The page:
In comparing current Marshallias with older herbarium specimens, a trio of botanists noticed a remarkable size and shape difference.

By the time it was first described in June, the “new” species was long extinct, for reasons that are not known. Three other extinct plants listed in the new paper were also similarly discovered in natural history collections within the last 25 years.

“We’re still doing the basic science to untangle what the species are,” said Alan Weakley, director of the University of North Carolina, Chapel Hill’s Herbarium, and a co-author of the study. “There are undoubtedly more undescribed extinct species sitting in herbaria, collected 100 years ago.”

Native Americans historically ate the young stems of Solomon’s seals, a wildflower belonging to the same family as asparagus, or cooked their starchy roots into breads and soups. Today, the species continues to be used in herbal medicine.

While most of small Solomon’s seal is doing just fine in the wild, one of its varieties, Polygonatum biflorum var. melleum, is presumed extinct.

Scientists are split on whether the melleum variety, last collected in 1930 and believed to be native to Michigan and Ontario, is distinct enough to be categorized apart from other Solomon’s seals.

“It’s really murky. The data argues it may or may not even be real,” Mr. Knapp said. “This is on the fringe.”

While the melleum variety made the cut for August’s paper, uncertainty over the existence or status of hundreds of plants left them off the list in their study.

In 1912, Norma Etta Pfeiffer, a 24-year-old graduate student at the University of Chicago, made a marvelous botanical discovery near Chicago’s Lake Calumet: a truly teensy plant adorned with bead-sized flowers.

The plant, which she named Thismia Americana, belongs to a rare genus that lives as a parasite on subterranean fungi, stealing their energy instead of converting sunlight through photosynthesis.

“They’re small and cryptic and mostly underground. We don’t even know much about the ones we’ve described,” said Paul Marcum, a botanist at the Illinois Natural History Survey.

Like almost two out of three of the plants listed in August’s study, Thismia Americana is only ever known to have existed in one location, making it extremely vulnerable to any changes in land use.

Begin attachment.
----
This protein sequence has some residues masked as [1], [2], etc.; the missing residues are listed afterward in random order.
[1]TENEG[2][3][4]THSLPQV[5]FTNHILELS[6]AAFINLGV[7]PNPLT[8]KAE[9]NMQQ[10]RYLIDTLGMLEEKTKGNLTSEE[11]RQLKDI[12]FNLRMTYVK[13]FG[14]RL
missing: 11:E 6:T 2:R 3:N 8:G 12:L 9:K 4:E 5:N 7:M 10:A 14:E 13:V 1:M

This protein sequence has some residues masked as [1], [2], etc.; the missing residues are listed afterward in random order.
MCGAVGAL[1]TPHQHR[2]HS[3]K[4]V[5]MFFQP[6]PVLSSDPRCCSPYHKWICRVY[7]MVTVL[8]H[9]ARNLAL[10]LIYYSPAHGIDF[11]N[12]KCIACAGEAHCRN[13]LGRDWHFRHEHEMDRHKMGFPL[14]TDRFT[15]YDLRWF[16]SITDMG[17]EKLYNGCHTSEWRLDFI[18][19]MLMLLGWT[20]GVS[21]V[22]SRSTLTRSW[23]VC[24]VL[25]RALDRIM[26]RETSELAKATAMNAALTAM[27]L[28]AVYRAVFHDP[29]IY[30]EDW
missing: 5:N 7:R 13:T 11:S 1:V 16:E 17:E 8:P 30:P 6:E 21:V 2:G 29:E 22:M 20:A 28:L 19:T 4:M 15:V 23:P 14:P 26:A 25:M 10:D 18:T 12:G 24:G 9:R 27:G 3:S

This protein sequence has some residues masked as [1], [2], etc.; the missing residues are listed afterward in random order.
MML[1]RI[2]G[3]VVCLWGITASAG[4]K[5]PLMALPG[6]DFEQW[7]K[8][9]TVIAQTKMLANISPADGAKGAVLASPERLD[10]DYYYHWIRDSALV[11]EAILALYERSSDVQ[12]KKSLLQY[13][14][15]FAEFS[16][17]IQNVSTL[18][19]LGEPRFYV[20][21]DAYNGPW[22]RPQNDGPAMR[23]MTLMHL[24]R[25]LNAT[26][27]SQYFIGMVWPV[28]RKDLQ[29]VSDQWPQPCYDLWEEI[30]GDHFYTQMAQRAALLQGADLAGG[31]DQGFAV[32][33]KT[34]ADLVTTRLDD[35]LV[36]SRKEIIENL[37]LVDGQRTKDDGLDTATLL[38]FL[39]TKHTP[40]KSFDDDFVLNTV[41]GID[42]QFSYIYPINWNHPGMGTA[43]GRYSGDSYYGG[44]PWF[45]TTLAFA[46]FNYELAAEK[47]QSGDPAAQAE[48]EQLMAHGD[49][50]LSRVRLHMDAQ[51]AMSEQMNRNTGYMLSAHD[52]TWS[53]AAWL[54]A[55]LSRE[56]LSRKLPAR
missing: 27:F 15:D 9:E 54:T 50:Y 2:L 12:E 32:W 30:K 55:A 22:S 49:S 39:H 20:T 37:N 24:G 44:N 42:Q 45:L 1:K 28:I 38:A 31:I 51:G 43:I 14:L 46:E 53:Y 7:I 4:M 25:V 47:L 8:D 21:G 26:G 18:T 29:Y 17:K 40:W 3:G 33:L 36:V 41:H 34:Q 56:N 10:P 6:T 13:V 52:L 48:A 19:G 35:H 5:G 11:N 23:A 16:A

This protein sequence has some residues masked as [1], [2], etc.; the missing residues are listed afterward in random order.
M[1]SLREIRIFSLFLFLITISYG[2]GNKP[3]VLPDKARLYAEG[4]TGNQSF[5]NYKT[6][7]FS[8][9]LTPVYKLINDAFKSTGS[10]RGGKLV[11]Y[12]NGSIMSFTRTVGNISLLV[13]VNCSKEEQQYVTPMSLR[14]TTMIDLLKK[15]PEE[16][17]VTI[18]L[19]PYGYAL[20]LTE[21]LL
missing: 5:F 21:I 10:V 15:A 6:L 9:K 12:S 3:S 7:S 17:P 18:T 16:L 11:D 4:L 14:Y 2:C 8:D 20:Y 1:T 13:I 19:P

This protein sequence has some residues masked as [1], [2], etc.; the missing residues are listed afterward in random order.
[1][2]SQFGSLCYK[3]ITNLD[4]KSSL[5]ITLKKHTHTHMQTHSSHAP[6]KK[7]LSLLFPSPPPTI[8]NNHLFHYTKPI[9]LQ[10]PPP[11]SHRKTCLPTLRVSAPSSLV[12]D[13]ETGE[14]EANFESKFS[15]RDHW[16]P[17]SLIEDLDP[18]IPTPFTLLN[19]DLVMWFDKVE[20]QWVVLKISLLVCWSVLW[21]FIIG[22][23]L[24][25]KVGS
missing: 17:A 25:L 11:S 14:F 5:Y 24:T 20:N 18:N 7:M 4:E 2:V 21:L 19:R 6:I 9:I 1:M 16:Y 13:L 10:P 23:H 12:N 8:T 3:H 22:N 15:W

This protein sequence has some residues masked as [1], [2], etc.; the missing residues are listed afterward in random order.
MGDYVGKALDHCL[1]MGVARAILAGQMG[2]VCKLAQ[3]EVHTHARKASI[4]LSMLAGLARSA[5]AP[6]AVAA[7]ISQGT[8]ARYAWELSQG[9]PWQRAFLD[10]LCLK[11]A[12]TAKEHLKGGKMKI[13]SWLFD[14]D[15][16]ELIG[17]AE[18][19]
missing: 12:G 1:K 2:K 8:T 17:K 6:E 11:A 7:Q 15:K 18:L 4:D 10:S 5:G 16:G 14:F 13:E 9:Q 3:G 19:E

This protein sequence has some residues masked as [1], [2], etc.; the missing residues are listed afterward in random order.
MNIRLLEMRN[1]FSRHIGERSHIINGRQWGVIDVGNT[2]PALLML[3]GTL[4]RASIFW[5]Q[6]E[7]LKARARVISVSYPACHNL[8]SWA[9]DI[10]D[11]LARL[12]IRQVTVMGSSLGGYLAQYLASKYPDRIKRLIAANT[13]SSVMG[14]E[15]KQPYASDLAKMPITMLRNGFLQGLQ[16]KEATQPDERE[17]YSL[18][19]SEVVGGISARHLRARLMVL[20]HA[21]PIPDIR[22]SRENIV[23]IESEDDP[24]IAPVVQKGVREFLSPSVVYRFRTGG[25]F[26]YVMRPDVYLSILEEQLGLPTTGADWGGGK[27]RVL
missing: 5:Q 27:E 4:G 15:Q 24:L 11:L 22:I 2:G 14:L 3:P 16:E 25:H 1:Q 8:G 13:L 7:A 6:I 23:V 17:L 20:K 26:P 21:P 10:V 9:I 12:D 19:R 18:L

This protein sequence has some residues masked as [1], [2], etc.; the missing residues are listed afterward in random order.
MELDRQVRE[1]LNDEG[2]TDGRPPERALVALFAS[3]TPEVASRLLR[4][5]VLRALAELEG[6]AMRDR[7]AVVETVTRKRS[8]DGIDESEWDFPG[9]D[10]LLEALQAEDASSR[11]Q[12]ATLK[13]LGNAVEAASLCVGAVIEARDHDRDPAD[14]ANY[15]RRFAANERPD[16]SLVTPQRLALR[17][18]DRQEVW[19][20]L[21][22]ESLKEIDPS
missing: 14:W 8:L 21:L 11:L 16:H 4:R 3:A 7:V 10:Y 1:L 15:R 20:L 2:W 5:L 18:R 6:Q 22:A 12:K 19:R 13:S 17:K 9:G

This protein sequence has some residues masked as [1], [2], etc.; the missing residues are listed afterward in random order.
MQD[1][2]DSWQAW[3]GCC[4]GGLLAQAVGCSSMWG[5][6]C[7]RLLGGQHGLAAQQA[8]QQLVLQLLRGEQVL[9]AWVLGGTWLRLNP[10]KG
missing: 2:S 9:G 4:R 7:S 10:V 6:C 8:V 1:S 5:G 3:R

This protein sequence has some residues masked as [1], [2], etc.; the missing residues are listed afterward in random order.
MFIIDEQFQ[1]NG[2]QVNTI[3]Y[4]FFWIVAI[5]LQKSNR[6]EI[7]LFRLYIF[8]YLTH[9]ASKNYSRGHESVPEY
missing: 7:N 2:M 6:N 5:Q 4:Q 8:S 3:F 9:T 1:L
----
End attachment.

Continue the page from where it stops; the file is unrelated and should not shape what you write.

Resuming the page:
Shortly after Dr. Pfeiffer found the centimeter-tall plant, industrial development destroyed the discovery site.

That hasn’t kept subsequent generations of Chicagoans from hunting for it — although Field guides for Thismia seekers offer little help: “Where to look: Honestly? Your guess is as good as ours.” The species has not been spotted since 1916.

“It’s the holy grail,” Mr. Marcum said. “I still believe it could be out there. I think somebody will be on their hands and knees searching in the soil, and get lucky.”

The Franciscan Manzanita has endured not one, but several brushes with extinction.

The shrub species, Arctostaphylos franciscana, was presumed to be extinct in the wild for nearly 70 years, stamped out by construction in San Francisco’s Presidio park.

Then, in 2009, Daniel Gluesenkamp, now the executive director of the California Native Plant Society, stumbled upon Franciscan Manzanita in overgrown vegetation near Golden Gate Bridge Park.

Unfortunately, the site of its rediscovery lay directly in the path of a “shovel ready” project. “The next best thing we could do was dig this thing up and move it,” Mr. Knapp said.

Conservationists relocated the shrub to a protected site and it began propagating. Like the Franklinia tree, the Franciscan Manzanita is now considered extinct in the wild.

“Part of me is sad that we couldn’t allow it to exist in its last remaining natural spot,” Mr. Knapp said. “It’s not a great solution, but it’s much better than being extinct.”